Item description for Continuity and Discontinuity: Perspectives on the Relationship Between the Old and New Testaments by John S. Feinberg & Rodney Petersen...
Overview Perspectives on the relationship between the Old and New Testaments as it concerns theological systems, Mosaic law, salvation, hermeneutics, the people of God, and kingdom promises.
Evangelicals agree that the Bible is God's inerrant word. But we sometimes differ on how to relate the messages of the Old and New Testaments. Without a basic understanding of this crucial matter, it is difficult to know how to use the Testaments to formulate either doctrine or practice.
For example: Was Israel the OT Church--are OT promises to God's national people fulfilled in the church today? Or, is Mosaic Law binding on believers now--are twentieth-century Christians to obey the Ten Commandments, including sabbath observance?
In this book, thirteen noted evangelical theologians discuss, fairly but clearly, the continuity/discontinuity debate in regard to six basic categories: theological systems, hermeneutics, salvation, the Law of God, the people of God, and kingdom promises.
Covering much more than the differences between Covenant Theology and Dispensationalism, this work of distinguished evangelical scholarship will fuel much profitable study and discussion.
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Studio: Crossway Books
Est. Packaging Dimensions: Length: 9.01" Width: 6.15" Height: 0.98" Weight: 1.25 lbs.
Release Date May 1, 1988
Publisher Crossway Books/Good News
ISBN 0891074686 ISBN13 9780891074687
Availability 5 units. Availability accurate as of Jan 18, 2017 03:18.
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More About John S. Feinberg & Rodney Petersen
John S. Feinberg (PhD, University of Chicago) is department chair and professor of biblical and systematic theology at Trinity Evangelical Divinity School. He is the author of Ethics for a Brave New World (with Paul D. Feinberg) and is general editor of Crossway's Foundations of Evangelical Theology series.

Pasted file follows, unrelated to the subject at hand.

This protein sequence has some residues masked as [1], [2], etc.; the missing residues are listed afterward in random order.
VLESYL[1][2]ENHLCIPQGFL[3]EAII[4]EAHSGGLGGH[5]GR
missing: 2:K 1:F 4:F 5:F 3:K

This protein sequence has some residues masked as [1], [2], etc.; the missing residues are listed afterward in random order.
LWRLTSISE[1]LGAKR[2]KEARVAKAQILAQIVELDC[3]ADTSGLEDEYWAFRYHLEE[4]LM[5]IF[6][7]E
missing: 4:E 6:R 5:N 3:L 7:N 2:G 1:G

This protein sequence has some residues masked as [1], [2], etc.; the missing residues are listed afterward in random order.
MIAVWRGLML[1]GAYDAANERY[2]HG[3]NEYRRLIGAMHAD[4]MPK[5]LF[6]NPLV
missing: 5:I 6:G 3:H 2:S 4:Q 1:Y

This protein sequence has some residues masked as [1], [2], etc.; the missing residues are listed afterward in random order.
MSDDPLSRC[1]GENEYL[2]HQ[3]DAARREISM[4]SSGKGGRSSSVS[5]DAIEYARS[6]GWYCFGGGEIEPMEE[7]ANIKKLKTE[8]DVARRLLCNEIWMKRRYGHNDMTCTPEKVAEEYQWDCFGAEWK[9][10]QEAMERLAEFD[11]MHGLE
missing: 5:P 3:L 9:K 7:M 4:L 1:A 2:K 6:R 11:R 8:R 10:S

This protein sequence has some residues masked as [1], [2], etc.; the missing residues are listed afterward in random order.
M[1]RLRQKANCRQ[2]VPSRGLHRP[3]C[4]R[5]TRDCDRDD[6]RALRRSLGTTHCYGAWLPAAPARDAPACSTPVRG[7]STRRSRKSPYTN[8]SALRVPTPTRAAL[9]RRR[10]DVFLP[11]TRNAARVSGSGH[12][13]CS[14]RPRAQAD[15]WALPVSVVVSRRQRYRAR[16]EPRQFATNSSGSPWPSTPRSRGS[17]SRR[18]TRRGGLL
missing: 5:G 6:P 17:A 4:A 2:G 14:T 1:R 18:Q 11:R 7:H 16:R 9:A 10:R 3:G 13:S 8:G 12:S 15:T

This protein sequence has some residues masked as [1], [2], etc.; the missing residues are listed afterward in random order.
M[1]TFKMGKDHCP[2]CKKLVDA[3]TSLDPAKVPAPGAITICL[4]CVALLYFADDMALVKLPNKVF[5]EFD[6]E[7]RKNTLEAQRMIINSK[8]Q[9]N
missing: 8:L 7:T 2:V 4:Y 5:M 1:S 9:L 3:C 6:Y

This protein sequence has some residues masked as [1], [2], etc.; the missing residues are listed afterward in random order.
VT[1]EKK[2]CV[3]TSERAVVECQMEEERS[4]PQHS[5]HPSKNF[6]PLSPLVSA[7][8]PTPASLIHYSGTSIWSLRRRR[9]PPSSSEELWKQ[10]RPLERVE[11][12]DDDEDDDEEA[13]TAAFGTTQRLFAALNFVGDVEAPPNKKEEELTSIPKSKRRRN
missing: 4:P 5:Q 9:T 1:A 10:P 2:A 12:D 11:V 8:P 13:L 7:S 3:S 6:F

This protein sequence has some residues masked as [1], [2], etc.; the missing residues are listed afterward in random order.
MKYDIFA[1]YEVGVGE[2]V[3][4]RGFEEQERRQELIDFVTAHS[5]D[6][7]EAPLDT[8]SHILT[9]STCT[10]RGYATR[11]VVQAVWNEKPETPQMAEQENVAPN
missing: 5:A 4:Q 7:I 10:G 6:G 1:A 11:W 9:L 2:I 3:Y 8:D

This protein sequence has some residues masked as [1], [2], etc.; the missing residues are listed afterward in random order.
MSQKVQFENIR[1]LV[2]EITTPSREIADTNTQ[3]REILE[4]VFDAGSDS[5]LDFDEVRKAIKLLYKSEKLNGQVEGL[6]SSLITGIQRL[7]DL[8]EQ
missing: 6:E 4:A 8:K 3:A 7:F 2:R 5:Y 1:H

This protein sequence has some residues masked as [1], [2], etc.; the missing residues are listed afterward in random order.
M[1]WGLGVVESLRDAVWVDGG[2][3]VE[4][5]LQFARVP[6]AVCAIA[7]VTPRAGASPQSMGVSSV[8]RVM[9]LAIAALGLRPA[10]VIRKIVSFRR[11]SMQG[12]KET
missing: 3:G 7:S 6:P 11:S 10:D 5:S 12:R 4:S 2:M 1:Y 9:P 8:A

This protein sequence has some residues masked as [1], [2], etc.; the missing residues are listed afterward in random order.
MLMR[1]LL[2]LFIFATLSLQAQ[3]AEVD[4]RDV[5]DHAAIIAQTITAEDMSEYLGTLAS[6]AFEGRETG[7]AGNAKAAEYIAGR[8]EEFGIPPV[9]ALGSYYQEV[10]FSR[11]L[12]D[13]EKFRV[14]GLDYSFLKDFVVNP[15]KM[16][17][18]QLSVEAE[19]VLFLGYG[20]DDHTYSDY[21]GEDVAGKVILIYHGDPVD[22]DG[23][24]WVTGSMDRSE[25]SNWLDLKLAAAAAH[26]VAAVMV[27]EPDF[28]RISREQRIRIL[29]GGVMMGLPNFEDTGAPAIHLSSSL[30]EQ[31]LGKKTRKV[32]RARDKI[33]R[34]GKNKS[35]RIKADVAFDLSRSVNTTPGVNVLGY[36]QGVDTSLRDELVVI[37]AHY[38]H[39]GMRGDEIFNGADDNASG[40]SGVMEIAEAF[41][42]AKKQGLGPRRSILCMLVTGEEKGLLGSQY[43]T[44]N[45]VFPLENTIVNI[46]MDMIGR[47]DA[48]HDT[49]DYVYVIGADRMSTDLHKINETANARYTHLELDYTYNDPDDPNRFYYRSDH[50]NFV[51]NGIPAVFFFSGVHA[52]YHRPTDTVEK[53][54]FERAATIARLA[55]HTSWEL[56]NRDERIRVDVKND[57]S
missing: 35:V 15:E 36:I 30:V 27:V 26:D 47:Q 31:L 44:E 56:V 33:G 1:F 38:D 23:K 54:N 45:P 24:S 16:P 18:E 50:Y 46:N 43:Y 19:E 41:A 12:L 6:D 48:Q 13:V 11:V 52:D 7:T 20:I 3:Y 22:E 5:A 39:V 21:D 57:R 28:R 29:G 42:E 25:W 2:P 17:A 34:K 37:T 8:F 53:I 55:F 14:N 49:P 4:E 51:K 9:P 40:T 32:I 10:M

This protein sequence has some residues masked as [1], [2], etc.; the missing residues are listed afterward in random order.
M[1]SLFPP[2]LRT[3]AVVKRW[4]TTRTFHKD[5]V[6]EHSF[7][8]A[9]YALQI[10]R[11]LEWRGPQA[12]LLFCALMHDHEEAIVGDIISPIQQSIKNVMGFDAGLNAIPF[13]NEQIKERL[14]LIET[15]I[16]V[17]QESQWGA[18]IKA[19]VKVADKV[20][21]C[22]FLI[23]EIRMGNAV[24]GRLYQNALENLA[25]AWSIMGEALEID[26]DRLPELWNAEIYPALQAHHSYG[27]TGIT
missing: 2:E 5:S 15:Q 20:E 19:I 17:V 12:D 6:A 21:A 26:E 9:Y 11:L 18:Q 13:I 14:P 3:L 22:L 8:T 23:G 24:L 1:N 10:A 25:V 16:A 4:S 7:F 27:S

PAUL D. FEINBERG (ThD, Dallas Theological Seminary) was professor of biblical and systematic theology at Trinity Evangelical Divinity School. He passed away in 2004.
John S. Feinberg currently resides in the state of Illinois. John S. Feinberg was born in 1946.
Reviews - What do customers think about Continuity And Discontinuity?
One of the BEST books on the topic Apr 19, 2005
This book has to hit the top of the list when it comes to the topic of continuity and discontinuity between the OT and NT. The authors come from predominantly two theological backgrounds: Reformed (covenant) or dispensational (though D. Moo and W. Kaiser who side on the discontinuity side are not dispensationalists themselves). There are in total 7 parts to the book. Section 1 deals with introduction of the issues involved from a historical perspective (R. Peterson). Section 2 deals with systems of continuity (W. VanGemeren) and discontinuity (J. Feinberg). Section 3 deals with hermeneutics of continuity (O. Robertson) and discontinuity (P. Feinberg). Section 4 deals with salvation from a continuity perspective (F. Klooster) and discontinuity perspective (A. Ross). Section 5 deals with the Mosaic Law and its relationship to the NT (L. Chamblin and D. Moo). Section 6 deals with peoples of God between the Testaments (M. Woudstra and R. Saucy). Finally, section 7 deals with whether the Kingdom is spiritual (B. Waltke) or spiritual/material (W. Kaiser). All the essays presented are well written and good. However, Chamblin's essay inadvertantly leads the Gospel of Grace to a Gospel of Law. One can see by some of the statements he makes that (pp. 187-200) the "Gospel" he presents is a type of works-righteousness ethic. This is the problem of attaching the Law to the Gospel. Also, Waltke essay's could use some humility and Christian courtesy on the way he interacts with those who oppose his view. Overall, though, an excellent book contributed by many fine evangelical scholars.
Stimulating Contributions Jul 25, 2003
This book took me a while to get into. But I highly recommend you read it. It makes you think. The authors write valuable articles from a mainly Covenant Theology or Dispensationalist point of view, but often you will find very valuable ideas coming from both sides. For instance, in the articles on The Law of Moses and The Law of Christ, both Chamblin and Moo make excellent points. I find it hard to see how you could align yourself with one side, without admitting that many of the points the other side makes are also important and must be also taken into account.
It also shows that the Dispensationalist camp has much more in it than a quirky take on the Second Coming. No Left Behind nonsense here! Great book.